Studies examining genetic alterations in PGNT are few. Their molecular characteristics are not yet completely clear. Gain and structural abnormalities of chromosome 7, isolated or among other abnormalities have been described. However, no EGFR gene amplification has been observed [5, 6]. Fusion genes or mutations involving BRAF, FGFR1 and the MAPK pathway have been described in other glioneuronal or glial tumors such as ganglioglioma or pilocytic astrocytoma [710]. BRAF mutation has been analyzed in only two cases, which were negative [6]. A single case report described a FGFR1 mutation by pyrosequencing (FGFR1 N546K) but no large pediatric low grade gliomas (pLGG) cohort studying FGFR1 mutational status have included some PGNT investigating FGFR1 mutation in PGNT [11]. Yet, to our knowledge, KIAA-BRAF fusion has not been studied in PGNT. Bridge and colleagues identified a recurrent chromosomal translocation t(9;17)(q31;q24), with a resultant oncogenic fusion protein SLC44A1-PRKCA, in three PGNTs. This fusion is detectable by conventional cytogenetic analysis and fluorescence in situ hybridization (FISH) [12]. A recent study has confirmed the presence of the fusion in two additional PGNTs [13].

In the current study, we investigated four pediatric cases of PGNT, along with clinico-radiologic, follow-up and immunohistological features, including BRAF (mutation and fusion) and FGFR1 status, for the SLC44A1-PRKCA fusion by FISH analysis. In addition, in order to demonstrate MAPK pathway activation, we analyzed phospho-ERK expression by IHC and western blot. Moreover, we analyzed fifteen cases of rare tumors either showing a papillary architecture or presenting within the clinico-radiological differential diagnosis of pediatric neuro-oncology (PGNT mimics).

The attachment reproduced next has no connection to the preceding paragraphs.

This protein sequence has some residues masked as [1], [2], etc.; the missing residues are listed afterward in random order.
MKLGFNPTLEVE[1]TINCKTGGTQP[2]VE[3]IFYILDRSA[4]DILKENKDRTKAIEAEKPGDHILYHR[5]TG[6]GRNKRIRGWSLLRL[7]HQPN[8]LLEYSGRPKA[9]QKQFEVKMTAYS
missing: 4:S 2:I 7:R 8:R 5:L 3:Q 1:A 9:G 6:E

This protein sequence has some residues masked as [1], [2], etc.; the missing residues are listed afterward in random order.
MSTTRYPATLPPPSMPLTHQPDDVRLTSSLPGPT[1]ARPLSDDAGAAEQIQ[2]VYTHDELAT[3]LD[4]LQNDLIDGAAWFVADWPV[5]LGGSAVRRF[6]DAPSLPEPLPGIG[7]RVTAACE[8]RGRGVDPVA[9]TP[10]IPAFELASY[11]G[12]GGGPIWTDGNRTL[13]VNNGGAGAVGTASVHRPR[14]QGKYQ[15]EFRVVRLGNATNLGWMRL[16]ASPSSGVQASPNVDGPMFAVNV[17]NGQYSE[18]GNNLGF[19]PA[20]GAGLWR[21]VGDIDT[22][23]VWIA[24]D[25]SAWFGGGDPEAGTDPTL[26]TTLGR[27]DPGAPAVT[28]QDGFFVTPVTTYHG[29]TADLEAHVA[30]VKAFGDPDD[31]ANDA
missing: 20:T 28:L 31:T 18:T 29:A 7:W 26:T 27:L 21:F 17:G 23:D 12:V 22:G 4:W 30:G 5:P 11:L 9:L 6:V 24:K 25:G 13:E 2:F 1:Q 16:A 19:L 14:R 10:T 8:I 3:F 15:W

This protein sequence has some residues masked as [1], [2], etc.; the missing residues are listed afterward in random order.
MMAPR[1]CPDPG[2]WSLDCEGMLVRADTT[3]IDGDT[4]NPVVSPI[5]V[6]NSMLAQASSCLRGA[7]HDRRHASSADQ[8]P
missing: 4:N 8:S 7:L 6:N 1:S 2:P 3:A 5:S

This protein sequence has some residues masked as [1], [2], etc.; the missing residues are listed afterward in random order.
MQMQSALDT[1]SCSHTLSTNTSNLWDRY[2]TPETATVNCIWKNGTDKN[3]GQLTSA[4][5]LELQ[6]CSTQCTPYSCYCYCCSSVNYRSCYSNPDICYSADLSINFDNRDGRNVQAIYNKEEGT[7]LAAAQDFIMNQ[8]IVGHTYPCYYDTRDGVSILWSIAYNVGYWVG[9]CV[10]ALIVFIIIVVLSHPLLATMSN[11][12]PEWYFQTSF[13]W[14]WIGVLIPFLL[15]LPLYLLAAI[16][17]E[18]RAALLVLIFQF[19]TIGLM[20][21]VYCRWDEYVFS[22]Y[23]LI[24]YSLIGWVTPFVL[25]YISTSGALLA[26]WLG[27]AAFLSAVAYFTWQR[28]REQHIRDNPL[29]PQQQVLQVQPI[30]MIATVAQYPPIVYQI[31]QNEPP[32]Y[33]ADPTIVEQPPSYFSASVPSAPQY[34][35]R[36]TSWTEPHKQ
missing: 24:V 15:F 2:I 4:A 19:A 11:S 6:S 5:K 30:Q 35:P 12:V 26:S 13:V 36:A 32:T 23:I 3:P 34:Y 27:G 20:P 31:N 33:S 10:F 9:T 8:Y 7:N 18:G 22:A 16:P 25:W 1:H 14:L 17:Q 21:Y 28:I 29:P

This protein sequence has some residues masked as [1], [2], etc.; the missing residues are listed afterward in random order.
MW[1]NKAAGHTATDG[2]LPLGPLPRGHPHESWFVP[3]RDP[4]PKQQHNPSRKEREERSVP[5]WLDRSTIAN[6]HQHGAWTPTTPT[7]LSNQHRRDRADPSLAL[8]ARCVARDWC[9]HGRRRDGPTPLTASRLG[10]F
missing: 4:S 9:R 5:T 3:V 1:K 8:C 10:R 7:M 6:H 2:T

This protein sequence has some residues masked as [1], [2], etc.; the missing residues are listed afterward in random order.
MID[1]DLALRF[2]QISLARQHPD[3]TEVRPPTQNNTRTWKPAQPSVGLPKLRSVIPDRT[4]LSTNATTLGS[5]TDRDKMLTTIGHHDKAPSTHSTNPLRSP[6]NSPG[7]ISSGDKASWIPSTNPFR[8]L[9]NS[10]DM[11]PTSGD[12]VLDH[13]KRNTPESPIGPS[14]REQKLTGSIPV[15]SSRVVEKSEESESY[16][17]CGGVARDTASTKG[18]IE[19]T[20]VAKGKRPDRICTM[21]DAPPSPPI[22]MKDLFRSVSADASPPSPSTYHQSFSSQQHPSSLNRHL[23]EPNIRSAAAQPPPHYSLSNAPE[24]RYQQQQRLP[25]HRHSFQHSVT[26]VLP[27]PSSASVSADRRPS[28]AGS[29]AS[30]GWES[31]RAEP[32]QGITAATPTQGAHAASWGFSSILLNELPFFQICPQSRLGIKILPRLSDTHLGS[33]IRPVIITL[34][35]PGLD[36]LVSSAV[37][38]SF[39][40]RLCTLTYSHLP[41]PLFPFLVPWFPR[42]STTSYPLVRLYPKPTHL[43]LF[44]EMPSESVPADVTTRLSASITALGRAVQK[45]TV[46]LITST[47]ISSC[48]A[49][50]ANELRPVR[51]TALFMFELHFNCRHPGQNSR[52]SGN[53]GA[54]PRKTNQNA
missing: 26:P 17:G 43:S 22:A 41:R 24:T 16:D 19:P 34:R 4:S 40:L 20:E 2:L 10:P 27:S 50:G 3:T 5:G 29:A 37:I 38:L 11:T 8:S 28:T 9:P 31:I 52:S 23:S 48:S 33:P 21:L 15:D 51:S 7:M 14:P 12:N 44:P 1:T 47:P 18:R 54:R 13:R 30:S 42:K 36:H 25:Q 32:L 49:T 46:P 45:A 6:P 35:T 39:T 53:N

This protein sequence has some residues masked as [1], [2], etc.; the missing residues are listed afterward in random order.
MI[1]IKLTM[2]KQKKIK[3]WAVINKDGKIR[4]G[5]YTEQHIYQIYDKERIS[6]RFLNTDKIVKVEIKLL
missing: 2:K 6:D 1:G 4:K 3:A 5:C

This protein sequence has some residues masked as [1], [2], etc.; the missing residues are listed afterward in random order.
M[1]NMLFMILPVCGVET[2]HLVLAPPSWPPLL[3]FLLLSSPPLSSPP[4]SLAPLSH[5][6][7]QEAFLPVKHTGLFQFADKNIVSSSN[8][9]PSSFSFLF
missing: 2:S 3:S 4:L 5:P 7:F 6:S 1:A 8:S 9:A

Materials and methods

Tumor samples

The study was carried out on four cases classified as PGNT at the time of initial diagnosis. Likewise, two gangliogliomas with papillary architecture, two ANETs, five RGNTs, two PRPs, one PE, two neurocytomas and one astroblastoma were collected for this study (PGNT mimics). With the exception of one case from Lariboisière Hospital, all cases were retrieved from the pathology archives of Sainte-Anne-Necker Hospital and were subject to a local histopathological review (PV). Sections for genetic analyses and immunohistochemistry were prepared from zinc formalin-fixed paraffin-embedded tissue specimens (formalin 5 %, zinc 3 g/L, sodium chloride 8 g/L).

Immunohistochemistry

Immunostaining was performed at the time of initial diagnosis. Representative zinc formalin-fixed sections were deparaffinized and were subject to a Ventana autostainer (BenchMark XT, Ventana Medical Systems or Discovery XT, Ventana Medical Systems) according to standard protocol. The following primary antibodies were used: Glial Fibrillary Acidic Protein (GFAP) (1:200, 6 F2, Dako Denmark A/S, Glostrup, Denmark), synaptophysin (1:20, SY38, Progen Biotechnik GmbH, Heidelberg, Germany), CD34 (1:40, QBEnd-10, Dako, Denmark A/S, Glostrup, Denmark), chromogranin A (1:200, LK2H10, Diagnostic BioSystems, Pleasanton, USA), phospho-FGFR1 (Y653/654) (1:75, PA5-12594, Thermoscientific, Waltham, USA), p53 (1:5000, DO-1, Santa Cruz Biotechnology, Dallas, USA), BRAF V600E (1:100, VE1, Spring Bioscience, Pleasanton, USA), histone H3.3 K27M mutation (1:1000, ABE419, EMD Millipore, Billercia, USA). The chromogen diaminobenzidine was employed. Slide scanning was performed using NanoZoomer 2.ORS (Hamamatsu photonics, Hamamatsu, Japan).

SLC44A1-PRKCA FISH analysis

Molecular cytogenetic (FISH) analysis was performed on representative tumor sections (4 μm) part as described by Bridge and colleagues [12] using prelabeled (5-TAMRA or 5-fluorescein-deoxyuridine triphosphate) bacterial artificial chromosome (BAC) probes (Empire Genomics, Buffalo, NY), covering SLC44A1 on 9q31 region (RP11-24 J9, RP11-1097P14, RP11-95O7, RP11-235C23) and PRKCA on 17q24 region (RP11-98C3, RP11-188A11, RP11-1036I14, RP11-51D14, RP11-52B5). The genomic location of each BAC set was verified by hybridization to metaphase chromosomes of normal peripheral blood lymphocytes.